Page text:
Driving position and dashboard
You sit suitably high up, even though the driver’s seat isn’t as far from the road as it is in some large SUVs.
You shouldn’t have much bother finding a comfortable driving position, either, because all GLCs have fully electric front seats, including four-way adjustable lumbar support, to help keep your posture good on longer journeys. There’s a good range of steering wheel movement, although the pedals are offset a little too far to the right.
The Premium Package adds memory seats, which can remember exactly where everything was and reposition it for you automatically after someone else has been driving.
Visibility, parking sensors and cameras
You’re treated to a commanding view of the road ahead, but the way the windscreen pillars are angled back further than is the case in many SUVs has the effect of restricting visibility at junctions.
Over-the-shoulder vision is perfectly adequate by the standards of the class, and all models come with a reversing camera for a bit of extra help. All but Urban Edition trim also have front and rear parking sensors as well as a semi-autonomous system that helps steer the car into a parking space for you.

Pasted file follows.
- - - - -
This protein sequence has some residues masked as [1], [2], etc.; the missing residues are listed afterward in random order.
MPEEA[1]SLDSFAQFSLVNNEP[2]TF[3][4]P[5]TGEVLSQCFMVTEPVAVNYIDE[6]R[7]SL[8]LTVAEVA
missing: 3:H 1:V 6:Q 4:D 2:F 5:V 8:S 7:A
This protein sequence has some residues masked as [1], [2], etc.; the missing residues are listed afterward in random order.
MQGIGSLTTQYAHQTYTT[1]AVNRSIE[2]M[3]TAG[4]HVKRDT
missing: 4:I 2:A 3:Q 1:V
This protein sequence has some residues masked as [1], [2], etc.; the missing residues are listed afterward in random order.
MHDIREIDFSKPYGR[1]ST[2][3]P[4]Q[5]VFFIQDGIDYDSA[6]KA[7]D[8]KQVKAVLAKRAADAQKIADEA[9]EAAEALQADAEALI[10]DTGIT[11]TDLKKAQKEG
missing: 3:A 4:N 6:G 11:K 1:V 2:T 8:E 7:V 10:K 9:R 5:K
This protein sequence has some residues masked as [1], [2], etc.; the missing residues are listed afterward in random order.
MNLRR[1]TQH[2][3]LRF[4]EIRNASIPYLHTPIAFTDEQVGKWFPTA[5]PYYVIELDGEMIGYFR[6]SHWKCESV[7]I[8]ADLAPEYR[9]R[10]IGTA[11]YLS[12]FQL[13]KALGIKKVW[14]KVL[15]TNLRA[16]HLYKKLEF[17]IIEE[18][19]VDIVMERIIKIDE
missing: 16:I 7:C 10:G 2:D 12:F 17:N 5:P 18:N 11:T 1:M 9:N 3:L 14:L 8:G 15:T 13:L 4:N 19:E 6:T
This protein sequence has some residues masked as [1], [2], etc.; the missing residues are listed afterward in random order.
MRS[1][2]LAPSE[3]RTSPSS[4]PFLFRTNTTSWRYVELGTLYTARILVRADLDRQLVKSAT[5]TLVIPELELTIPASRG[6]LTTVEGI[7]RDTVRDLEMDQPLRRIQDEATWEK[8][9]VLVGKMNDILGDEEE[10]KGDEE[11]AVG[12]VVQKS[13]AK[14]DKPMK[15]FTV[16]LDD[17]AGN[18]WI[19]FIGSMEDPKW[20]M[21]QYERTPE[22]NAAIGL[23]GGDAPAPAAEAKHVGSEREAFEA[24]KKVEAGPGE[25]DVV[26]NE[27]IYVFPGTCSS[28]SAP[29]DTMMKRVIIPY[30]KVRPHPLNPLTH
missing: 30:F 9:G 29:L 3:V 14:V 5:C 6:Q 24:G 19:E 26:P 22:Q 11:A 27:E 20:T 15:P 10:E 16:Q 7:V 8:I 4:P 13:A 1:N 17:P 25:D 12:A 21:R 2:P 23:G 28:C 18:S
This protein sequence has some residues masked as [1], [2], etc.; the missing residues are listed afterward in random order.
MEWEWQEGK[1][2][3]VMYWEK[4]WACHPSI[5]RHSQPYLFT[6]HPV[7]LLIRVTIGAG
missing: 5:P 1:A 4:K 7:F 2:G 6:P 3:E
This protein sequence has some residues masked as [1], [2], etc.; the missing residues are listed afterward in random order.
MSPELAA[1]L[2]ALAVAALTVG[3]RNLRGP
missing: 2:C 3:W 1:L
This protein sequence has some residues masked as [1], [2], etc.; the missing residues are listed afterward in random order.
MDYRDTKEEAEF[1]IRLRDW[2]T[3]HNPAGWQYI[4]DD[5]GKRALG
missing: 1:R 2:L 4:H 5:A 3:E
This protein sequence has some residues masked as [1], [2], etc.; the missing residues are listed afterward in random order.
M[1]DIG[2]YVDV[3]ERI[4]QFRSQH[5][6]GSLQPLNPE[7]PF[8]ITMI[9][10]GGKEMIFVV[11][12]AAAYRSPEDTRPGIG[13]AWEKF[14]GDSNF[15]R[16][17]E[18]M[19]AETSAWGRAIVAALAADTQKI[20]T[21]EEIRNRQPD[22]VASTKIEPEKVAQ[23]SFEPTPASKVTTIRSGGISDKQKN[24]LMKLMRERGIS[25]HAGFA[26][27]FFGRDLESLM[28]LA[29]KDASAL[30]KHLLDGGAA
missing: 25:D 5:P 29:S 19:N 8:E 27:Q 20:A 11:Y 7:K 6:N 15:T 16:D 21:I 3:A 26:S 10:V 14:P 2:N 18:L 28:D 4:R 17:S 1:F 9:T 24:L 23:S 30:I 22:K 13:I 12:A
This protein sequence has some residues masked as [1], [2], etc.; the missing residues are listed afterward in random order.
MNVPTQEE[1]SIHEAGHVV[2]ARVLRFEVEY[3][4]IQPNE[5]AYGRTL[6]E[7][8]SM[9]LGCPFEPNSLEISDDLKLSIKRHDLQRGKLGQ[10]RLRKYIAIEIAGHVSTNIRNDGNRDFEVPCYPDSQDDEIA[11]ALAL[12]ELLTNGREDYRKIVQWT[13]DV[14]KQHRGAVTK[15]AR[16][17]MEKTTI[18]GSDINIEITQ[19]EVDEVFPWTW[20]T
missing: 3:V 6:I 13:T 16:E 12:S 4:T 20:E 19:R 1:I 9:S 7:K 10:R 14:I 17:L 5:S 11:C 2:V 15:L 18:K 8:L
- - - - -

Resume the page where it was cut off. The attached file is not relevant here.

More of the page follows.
Sat nav and infotainment
Most Mercedes GLCs get a 7in colour screen with sat-nav mounted high up on the dashboard, which is controlled using a rotary dial and touchpad between the front seats. Most of the time you’ll be better off sticking with the dial: it’s quicker and easier to use on the move than the gimmicky touchpad. AMG 63 and AMG 63 S models have a bigger 8.4in screen as standard; it’s a very expensive option on all other trims apart from Urban Edition – on which it isn’t available at all.
The bigger system is easier to use and slicker, and brings a larger, higher-resolution display. However, the menu system still isn’t particularly easy to fathom compared with BMW’s excellent iDrive; some simple tasks take longer than they should – even when you’ve learnt the system’s quirks.
For sheer wow-factor, the GLC’s interior beats all of its rivals thanks to its giant gloss black (or matt black wood) centre console and the eye-catching metal highlights that are sprinkled across the dashboard. It’s true that you’ll notice unwelcome creaks if you prod some of the fixtures (including the aforementioned centre console), but overall the GLC still edges rivals such as the Land Rover Discovery Sport, but not the Audi Q5 and BMW X3.
Whichever trim you choose, you’ll get seats trimmed in something Mercedes calls Artico. This looks like leather but is actually a man-made substitute, although it doesn’t feel too plasticky. The real deal is available if you’re prepared to pay extra.
Old-school inside and out, but not in a good way. Unless you’l...